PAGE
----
Friday, 3 September 2010

The Famished Road - Ben Okri

The book is interesting in that it is divided between what happens in the real world and what happens in the spirit world. Although I found this interesting as an idea, I found myself skipping over parts of the spirit world sections which ran on too long, because, although they contain bizarre, intriguing images, I didn't feel like they made that much difference to the plot of the real world sections. It is in my nature (or my culture?) to think of the real world passages as the "real", important part of the book, though that probably isn't what Okri intended.

So, while I was reading, I focused on the real-world parts and, if I use this for the course, I will probably do the same there. Azaro´s Mum is an interesting character, I wished more had been written about her than about his Dad, who didn't appeal to me that much. Madame Koto starts out as an engaging character, but gradually loses her charm (she is supposed to, as her involvement in politics deepens and her moral decline takes hold) and then fades into the background as the book goes on. The sections about politics (the bad milk, the van of bad politics, the party of the rich and the party of the poor) seem like they could be productive.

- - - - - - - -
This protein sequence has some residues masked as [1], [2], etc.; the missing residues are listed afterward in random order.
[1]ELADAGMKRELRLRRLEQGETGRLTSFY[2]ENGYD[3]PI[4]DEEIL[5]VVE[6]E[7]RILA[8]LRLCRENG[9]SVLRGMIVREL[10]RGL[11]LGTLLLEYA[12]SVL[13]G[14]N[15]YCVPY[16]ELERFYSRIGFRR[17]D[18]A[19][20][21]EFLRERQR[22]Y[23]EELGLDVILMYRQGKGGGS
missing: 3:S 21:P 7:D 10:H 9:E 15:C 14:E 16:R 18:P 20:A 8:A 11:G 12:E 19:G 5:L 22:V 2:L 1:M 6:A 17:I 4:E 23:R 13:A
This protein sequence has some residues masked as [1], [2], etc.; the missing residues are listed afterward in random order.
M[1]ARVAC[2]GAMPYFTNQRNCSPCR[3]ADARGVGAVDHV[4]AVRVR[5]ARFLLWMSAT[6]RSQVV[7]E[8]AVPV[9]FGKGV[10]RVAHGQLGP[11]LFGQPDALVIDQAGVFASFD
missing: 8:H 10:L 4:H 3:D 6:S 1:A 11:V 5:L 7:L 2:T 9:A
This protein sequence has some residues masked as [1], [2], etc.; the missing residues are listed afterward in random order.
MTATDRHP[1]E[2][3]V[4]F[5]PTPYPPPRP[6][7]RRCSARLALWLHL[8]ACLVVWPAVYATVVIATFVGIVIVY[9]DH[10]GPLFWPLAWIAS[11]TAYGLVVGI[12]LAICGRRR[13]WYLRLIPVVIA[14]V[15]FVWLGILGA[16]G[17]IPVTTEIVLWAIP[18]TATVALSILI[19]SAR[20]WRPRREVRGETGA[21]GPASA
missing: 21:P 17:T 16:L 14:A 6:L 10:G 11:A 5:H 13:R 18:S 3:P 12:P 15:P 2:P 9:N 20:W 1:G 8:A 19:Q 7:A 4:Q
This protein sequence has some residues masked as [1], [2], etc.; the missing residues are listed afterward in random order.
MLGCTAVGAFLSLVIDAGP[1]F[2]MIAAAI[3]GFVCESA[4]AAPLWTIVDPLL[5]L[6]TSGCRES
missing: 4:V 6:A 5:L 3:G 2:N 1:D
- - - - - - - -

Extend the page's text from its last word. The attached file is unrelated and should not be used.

There is also a section in which Azaro, an abiku himself, describes his friend Ade, who is also an abiku. There are strong similarities between this section and a passage in Ak√©, in which Wole Soyinka writes about his neighbours´ abiku daughter. Okri takes it further than Soyinka - he writes from Azaro's perspective within the spirit world, and describes the inner feelings and conflict a spirit child experiences. He also uses the image of the country in the book (which, as far as I remember, is never named explicitly, though some of the tribal groups within it are - can I assume it is - or at least represents - Nigeria?) as an abiku-country, which I find significant. I know I said that my instinct led me away from the spirit world bits but, now that I think about it, there might be something useful here.


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